Posted on November 03, 2016 in Countdown
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The Voting Has Begun
There is only 5 fast and furious days left until Tuesday, November 8th - Election Day! Even amidst the scandal, both candidates are zeroing in on the simplest message of the campaign season: turnout, turnout, turnout. Clinton's voter mobilization machine is already paying dividends for the embattled candidate, with early bird voters in swing(ish) states like Nevada and North Carolina are trending for Clinton as predicted. However, with some estimating that nearly one-fourth of all ballots have already been cast, there is reason for concern in the Clinton camp because that number is not nearly as high as they want it to be. Even more concerning for Clinton - and for American democracy - is how those low early voting numbers are correlating to some of Trump's "voter suppression" (or, "voter demoralization") strategies to keep people from casting their vote for Clinton. And for all the hoopla about the polls being rigged against Trump, the only reports from the polls so far are about Trump supporters hatching plots to intimidate voters. In fact, they're already being sued for it in at least four states and there's also one woman is sitting in jail because she tried to vote twice, for Trump. We'll remind you one more time that we've set up a one of a kind Yalla Vote Hotline with English and Arabic language services if you run into any problems or questions on Election Day. Yalla Vote!TWEET THIS
Hillary Clinton's Campaign Swan Song
There haven’t been many easy moments for Hillary Clinton throughout her quest to become the first female President. From the unexpectedly close primary challenge from Senator Sanders to the email server scandal that just keeps getting worse. Clinton's bad media cycles are dogging her all the way to Election Day. Last week's bombshell announcement by FBI Director James Comey regarding more Clinton-connected emails was a shot to the gut of the Democratic strategy going into the home stretch. With the discovery of new emails and the tightening of national polls, Clinton might have a new reason to regret making such strong plays in long shot swing states like Arizona and Texas. Clinton's narrow 3-point lead over Trump has gotten too close for comfort for the campaign, and if you just take one quick look at the campaign's speaking schedule over the next few days you can almost feel the fear the campaign has concerning polling numbers in North Carolina, Michigan, Pennsylvania, and Florida. The path to 270 is still in Clinton's grasp - but this election season we've learned to expect the unexpected.TWEET THIS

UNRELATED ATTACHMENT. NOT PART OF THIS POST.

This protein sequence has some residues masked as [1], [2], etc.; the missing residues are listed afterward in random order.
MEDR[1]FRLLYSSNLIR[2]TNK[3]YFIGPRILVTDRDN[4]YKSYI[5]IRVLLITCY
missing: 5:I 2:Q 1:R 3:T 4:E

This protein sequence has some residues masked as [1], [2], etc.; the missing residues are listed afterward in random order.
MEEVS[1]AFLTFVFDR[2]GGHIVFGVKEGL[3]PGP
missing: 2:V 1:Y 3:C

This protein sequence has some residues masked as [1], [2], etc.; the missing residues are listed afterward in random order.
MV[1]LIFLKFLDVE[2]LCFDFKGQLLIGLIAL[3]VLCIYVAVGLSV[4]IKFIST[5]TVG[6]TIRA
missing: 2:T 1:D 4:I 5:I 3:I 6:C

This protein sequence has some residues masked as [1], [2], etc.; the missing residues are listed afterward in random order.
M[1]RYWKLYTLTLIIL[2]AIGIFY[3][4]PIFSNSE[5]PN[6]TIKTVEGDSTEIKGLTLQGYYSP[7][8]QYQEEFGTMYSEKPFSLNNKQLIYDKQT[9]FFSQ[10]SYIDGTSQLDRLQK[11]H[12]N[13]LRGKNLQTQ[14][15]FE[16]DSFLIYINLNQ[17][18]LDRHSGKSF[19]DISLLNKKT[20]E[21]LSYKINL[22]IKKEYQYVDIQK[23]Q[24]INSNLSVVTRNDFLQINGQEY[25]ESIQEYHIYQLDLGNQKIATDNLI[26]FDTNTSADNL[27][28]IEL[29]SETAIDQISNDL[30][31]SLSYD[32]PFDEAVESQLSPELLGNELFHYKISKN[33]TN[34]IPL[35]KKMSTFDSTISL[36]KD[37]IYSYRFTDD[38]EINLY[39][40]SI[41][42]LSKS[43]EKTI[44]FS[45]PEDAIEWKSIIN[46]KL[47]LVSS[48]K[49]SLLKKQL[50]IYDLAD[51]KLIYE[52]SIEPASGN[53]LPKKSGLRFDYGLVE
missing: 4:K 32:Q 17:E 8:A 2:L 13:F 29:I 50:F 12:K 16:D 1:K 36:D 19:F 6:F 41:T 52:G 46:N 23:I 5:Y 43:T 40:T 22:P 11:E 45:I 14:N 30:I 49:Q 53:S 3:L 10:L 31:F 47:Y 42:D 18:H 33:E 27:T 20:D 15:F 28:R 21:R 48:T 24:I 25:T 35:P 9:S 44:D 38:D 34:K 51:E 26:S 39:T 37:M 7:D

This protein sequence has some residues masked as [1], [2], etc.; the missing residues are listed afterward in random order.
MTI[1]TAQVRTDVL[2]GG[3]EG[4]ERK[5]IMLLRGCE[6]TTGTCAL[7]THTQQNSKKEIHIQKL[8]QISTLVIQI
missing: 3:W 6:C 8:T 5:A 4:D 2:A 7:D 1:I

Donald Trump May Have Finally Managed to Reign Himself (and new Voters) In
Tides might be turning in Donald Trump's favor at the exact right time. With 5 days to go, Trump is deploying a tactic made popular by Hillary Clinton earlier in the campaign season: and that's the "sit back and watch 'em self-destruct" strategy. Following FBI Director Comey's infamous letter to Congress about a disgraced former Congressman's emails (and Hillary Clinton's server), Trump finally got to stop crying wolf and start crying "I told you so." But Trump is also being helped by his new ability to stay on message, which he has managed to do thanks in part to his own very public reminders to himself. The Comey drama and the policy focus is paying off as the polls tighten in the states where Donald needs them to, including Florida, Colorado, and New Hampshire. And it's no small thing that Trump has managed to mount a "Hail Mary" surge while allegations about his campaign's connections to Russia are gaining more veracity. But the FBI has chosen to only speak about one of the candidates' issue with the law this week, so the media is giving Trump a pass. While his path to 270 is still looking unlikely, Trump is certainly keeping it interesting in the final stretch.TWEET THIS